Hazards of the profession-A A +A
Sunday, September 1, 2013
I HAVE been in the media for the past 33 years. I joined the radio way back in 1980 while I was studying mass comm at the Ateneo de Zamboanga in Zamboanga City. I was a working student then. I have never engaged in other endeavors. That is why I can say without fear of contradiction that this profession, especially radio, is my “first love.”
And in my more than three decades of being a media practitioner, I have experienced the so-called “hazards of the profession.” I’d been threatened at gunpoint in my stint in Zamboanga. I was mauled by a son of a businessman and his bodyguards in Mandaue City in 1990 when I exposed the exorbitant fees in a barge operation following the closure of the first Cebu-Mactan bridge after a vessel rammed the bridge at the height of typhoon Ruping.
The entire Cebu media industry rallied behind me in that incident, condemning the perpetrators. In fact, the incident was one of the reasons media leaders organized the Cebu Press Week.
I was charged with libel 24 times but not a single one reached the court. All my libel cases were dismissed at the prosecutor’s level and by the Department of Justice. I was held in contempt four times, twice by Regional Trial Court judges. I was penalized. Wa tay dag-anan kung huwes atong kontra. Sila maoy complainant, judge and executioner.
I am not bragging. But I’m telling readers about my experiences on the job so they’ll realize how delicate our work is especially if you’re in the news and public affairs, either in broadcast or print. For a media practitioner who cannot overcome these “hazards of the profession,” they better look for another job.
Being a colleague, I can only express my sympathy to ABS-CBN Cebu anchor and The Freeman/Banat columnist Leo Lastimosa, who was convicted of libel. The case was filed by former governor and now Third District Rep. Gwen Garcia. We cannot question the judge’s decision. I know Leo had no malice in mind to besmirch the reputation of Gwen when he wrote that article entitled “Doling Kawatan.” He did not even mention the name of Gwen in that article.
It was all fiction, Leo said in his defense. However, the court found him guilty of the crime because the court established links that Doling was Gwen based on his previous columns, which were all negative against Gwen. The former governor claimed that her childhood mates called her “Doling.” Had Leo used “Juaning Kawatan” he would not have been charged. Now, that teaches me a lesson. If I criticize somebody using a fictional column, I will not use a nickname, which is close to the real name of the object of my criticism.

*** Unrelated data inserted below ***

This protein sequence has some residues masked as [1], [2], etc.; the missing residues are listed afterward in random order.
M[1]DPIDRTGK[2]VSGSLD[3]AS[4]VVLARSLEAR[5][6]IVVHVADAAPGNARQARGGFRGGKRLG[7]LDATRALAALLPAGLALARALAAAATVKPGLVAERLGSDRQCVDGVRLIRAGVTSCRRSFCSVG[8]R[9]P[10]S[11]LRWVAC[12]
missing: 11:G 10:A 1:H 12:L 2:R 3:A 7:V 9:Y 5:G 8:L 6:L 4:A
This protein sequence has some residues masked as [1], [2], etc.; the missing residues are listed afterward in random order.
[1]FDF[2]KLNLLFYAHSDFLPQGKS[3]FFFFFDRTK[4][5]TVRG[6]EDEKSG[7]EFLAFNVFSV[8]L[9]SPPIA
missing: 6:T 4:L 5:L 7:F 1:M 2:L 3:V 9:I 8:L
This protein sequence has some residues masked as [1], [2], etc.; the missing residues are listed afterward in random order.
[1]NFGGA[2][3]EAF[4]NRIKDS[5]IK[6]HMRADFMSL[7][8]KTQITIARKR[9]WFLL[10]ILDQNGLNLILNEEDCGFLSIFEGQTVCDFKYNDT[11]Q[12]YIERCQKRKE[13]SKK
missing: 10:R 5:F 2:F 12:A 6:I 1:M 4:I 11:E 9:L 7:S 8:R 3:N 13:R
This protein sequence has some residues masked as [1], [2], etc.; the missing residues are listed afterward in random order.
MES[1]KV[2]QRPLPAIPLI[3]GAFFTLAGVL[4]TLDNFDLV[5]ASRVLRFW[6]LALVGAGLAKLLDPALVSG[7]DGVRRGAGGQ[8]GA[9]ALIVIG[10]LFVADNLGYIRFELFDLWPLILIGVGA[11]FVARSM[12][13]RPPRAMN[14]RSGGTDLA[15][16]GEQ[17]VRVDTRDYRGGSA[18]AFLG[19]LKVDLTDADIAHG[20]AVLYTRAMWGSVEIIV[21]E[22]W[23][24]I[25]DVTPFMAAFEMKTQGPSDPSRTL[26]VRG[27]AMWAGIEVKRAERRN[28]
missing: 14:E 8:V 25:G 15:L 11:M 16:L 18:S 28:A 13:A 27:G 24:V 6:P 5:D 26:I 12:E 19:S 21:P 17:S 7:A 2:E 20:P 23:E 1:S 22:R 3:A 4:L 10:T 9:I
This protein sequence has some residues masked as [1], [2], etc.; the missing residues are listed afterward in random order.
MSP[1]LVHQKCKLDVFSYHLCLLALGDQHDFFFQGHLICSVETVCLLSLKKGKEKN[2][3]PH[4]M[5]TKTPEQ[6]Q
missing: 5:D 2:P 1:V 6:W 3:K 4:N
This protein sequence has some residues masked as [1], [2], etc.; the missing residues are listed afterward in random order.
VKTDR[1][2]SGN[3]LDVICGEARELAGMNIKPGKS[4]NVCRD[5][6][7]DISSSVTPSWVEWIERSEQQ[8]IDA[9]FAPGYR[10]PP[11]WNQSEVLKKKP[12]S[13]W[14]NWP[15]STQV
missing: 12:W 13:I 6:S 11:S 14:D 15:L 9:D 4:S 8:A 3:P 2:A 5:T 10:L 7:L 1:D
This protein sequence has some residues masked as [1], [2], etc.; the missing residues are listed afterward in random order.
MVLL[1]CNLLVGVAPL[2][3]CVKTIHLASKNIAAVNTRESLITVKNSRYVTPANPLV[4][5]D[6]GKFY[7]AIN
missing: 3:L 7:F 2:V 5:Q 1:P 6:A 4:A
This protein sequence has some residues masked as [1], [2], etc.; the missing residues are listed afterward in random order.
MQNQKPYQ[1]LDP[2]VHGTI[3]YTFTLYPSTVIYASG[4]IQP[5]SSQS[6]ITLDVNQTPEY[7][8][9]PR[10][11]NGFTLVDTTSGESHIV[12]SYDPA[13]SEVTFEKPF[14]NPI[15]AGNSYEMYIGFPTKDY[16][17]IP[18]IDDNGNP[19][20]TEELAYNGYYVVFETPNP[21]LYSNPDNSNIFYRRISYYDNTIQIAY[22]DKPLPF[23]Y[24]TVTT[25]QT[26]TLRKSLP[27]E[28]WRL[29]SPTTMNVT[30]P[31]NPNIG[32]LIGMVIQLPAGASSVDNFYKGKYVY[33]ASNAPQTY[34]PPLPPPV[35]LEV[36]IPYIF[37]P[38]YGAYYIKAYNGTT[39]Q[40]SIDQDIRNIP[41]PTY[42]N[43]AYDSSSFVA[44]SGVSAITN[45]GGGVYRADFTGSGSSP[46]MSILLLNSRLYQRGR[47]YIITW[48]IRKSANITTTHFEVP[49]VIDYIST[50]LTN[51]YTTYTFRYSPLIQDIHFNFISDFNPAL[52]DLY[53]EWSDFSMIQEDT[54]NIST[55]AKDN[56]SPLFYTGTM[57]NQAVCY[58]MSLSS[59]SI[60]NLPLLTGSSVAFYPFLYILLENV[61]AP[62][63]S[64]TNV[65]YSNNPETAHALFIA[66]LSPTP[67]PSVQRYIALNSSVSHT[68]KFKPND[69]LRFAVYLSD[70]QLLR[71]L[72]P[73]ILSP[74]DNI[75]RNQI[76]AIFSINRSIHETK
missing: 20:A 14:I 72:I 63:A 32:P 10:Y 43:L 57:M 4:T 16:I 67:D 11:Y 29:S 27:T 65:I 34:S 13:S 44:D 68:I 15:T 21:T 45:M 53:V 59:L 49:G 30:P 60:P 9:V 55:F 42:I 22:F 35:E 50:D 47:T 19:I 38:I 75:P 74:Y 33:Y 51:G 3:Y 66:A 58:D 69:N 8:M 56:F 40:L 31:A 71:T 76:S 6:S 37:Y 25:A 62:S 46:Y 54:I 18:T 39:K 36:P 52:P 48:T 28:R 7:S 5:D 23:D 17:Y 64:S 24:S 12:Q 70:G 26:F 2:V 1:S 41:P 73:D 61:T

Again, I won’t question RTC Judge Rafael Yrastorza’s decision in convicting Leo. But then, I hope his decision was really based on the merits of the case and there were no other reasons. It just suddenly came to my “wild thinking” that maybe there were other reasons. One, because the complainant is an influential person. Second, because judges receive fat allowances from the Capitol. Gwen sat there for nine years and Yrastorza was one of the beneficiaries of Capitol’s generosity.
What is the effect of Leo’s conviction on other legitimate practitioners? Well, there are two bones of contention that may arise out of this case.
First, there might be a “chilling effect,” meaning other media men might be cowed from criticizing influential people like Gwen for fear they might suffer Leo’s fate. On the other hand, this will also teach a lesson to mediamen to be extra careful in commenting issues. They key word is “responsibility.” I am not saying my friend Leo is “irresponsible” that’s why he was convicted. It just so happened he was found guilty of committing libelous statement based on the judge’s appreciation of the facts of the case.
But I don’t think the conviction will silence Leo. He can still appeal the case. With this temporary setback, I think he will be more encouraged to pursue his crusade and advocacy by using the might and power of media. It is not the end of his media career.
Puwede pa siyang mo-“Arangkada” ug mo-“Abante pa gyud Bisaya.”
Ernest Hemingway once said, “A man can be destroyed but not defeated.”
Published in the Sun.Star Cebu newspaper on September 02, 2013.